Elijah Anderson: Rev. Dr. Martin Luther King Jr. Week: Black in White Space
Rev. Dr. Martin Luther King Jr. Week: Black in White Space
Powerful stereotypes of “the ghetto,” long-entrenched in generations of Americans’ psyche, continue to permeate. Today, routine activities, like birdwatching in Central Park or jogging in a Brunswick neighborhood, elicit jarring and sometimes even fatal responses that involve police and citizens. With increased attention from the national media on these incidents, we must ask ourselves, “what about these events stands out, and why?” For Elijah Anderson, Sterling Professor of Sociology at Yale, the answer couldn’t be more evident.
In what Publishers Weekly calls a “penetrating ethnographic study,” Anderson’s new book, Black in White Space: The Enduring Impact of Color in Everyday Life, argues that “symbolic racism” connects people of color to crime and poverty in the American psyche, regardless of social status or economic position. Together with Grand Valley State University’s Division of Inclusion and Equity, the Hauenstein Center was proud to welcome Anderson to the stage during Grand Valley’s week of events in commemoration of the life and legacy of Rev. Dr. Martin Luther King Jr.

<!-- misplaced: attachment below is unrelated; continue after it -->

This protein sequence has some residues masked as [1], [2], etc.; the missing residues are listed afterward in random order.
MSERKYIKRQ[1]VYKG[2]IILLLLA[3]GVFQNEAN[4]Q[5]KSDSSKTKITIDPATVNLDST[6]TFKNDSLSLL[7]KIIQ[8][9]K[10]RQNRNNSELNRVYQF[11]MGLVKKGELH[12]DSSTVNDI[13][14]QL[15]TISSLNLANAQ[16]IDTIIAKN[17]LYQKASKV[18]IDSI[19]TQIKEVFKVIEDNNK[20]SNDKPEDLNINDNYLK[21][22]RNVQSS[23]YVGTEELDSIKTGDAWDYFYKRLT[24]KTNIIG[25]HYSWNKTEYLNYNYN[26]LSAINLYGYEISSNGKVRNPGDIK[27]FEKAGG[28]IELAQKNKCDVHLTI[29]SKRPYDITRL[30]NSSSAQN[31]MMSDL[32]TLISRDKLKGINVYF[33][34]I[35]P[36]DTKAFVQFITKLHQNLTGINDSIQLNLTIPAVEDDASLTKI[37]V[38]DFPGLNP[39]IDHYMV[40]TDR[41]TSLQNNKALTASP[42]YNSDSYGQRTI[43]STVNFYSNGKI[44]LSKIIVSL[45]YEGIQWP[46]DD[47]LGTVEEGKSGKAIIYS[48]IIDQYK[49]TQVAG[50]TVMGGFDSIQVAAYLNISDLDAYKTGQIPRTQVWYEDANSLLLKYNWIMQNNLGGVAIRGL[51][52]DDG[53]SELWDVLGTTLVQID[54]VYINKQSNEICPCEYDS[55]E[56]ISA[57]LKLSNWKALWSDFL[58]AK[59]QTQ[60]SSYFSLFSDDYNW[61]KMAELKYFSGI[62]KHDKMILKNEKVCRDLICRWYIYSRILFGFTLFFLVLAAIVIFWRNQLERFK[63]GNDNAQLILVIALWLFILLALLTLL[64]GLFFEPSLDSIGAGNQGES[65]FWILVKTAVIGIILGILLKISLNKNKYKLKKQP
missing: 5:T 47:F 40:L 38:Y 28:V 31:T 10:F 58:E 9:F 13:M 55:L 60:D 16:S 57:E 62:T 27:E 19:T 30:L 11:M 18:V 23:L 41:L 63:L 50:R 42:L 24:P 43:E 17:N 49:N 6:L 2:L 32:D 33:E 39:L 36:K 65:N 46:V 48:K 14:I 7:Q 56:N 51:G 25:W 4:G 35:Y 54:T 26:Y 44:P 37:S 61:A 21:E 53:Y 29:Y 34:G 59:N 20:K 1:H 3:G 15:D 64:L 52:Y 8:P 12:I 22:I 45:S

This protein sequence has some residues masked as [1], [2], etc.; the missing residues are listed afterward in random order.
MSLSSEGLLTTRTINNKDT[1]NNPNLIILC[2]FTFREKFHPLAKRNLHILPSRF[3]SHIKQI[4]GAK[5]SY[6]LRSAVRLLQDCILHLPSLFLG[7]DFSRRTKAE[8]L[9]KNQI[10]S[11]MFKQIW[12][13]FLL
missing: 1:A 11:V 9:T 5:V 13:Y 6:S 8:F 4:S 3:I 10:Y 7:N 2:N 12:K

Elijah Anderson is the Sterling Professor of Sociology and of African American Studies at Yale University. He is one of the leading urban ethnographers in the United States. His publications include “Code of the Street: Decency, Violence, and the Moral Life of the Inner City” (1999), winner of the Komarovsky Award from the Eastern Sociological Society; “Streetwise: Race, Class, and Change in an Urban Community” (1990), winner of the American Sociological Association’s Robert E. Park Award for the best published book in the area of Urban Sociology; and the classic sociological work, “A Place on the Corner” (1978; 2nd ed., 2003). “The Cosmopolitan Canopy: Race and Civility in Everyday Life”, was published by WW Norton in 2011, and his latest ethnographic work, “Black in White Space: The Enduring Impact of Color in Everyday Life,” will be published by Chicago University Press in January 2022. Professor Anderson is the recipient of numerous professional awards, most recently, the 2021 Stockholm Prize in Criminology.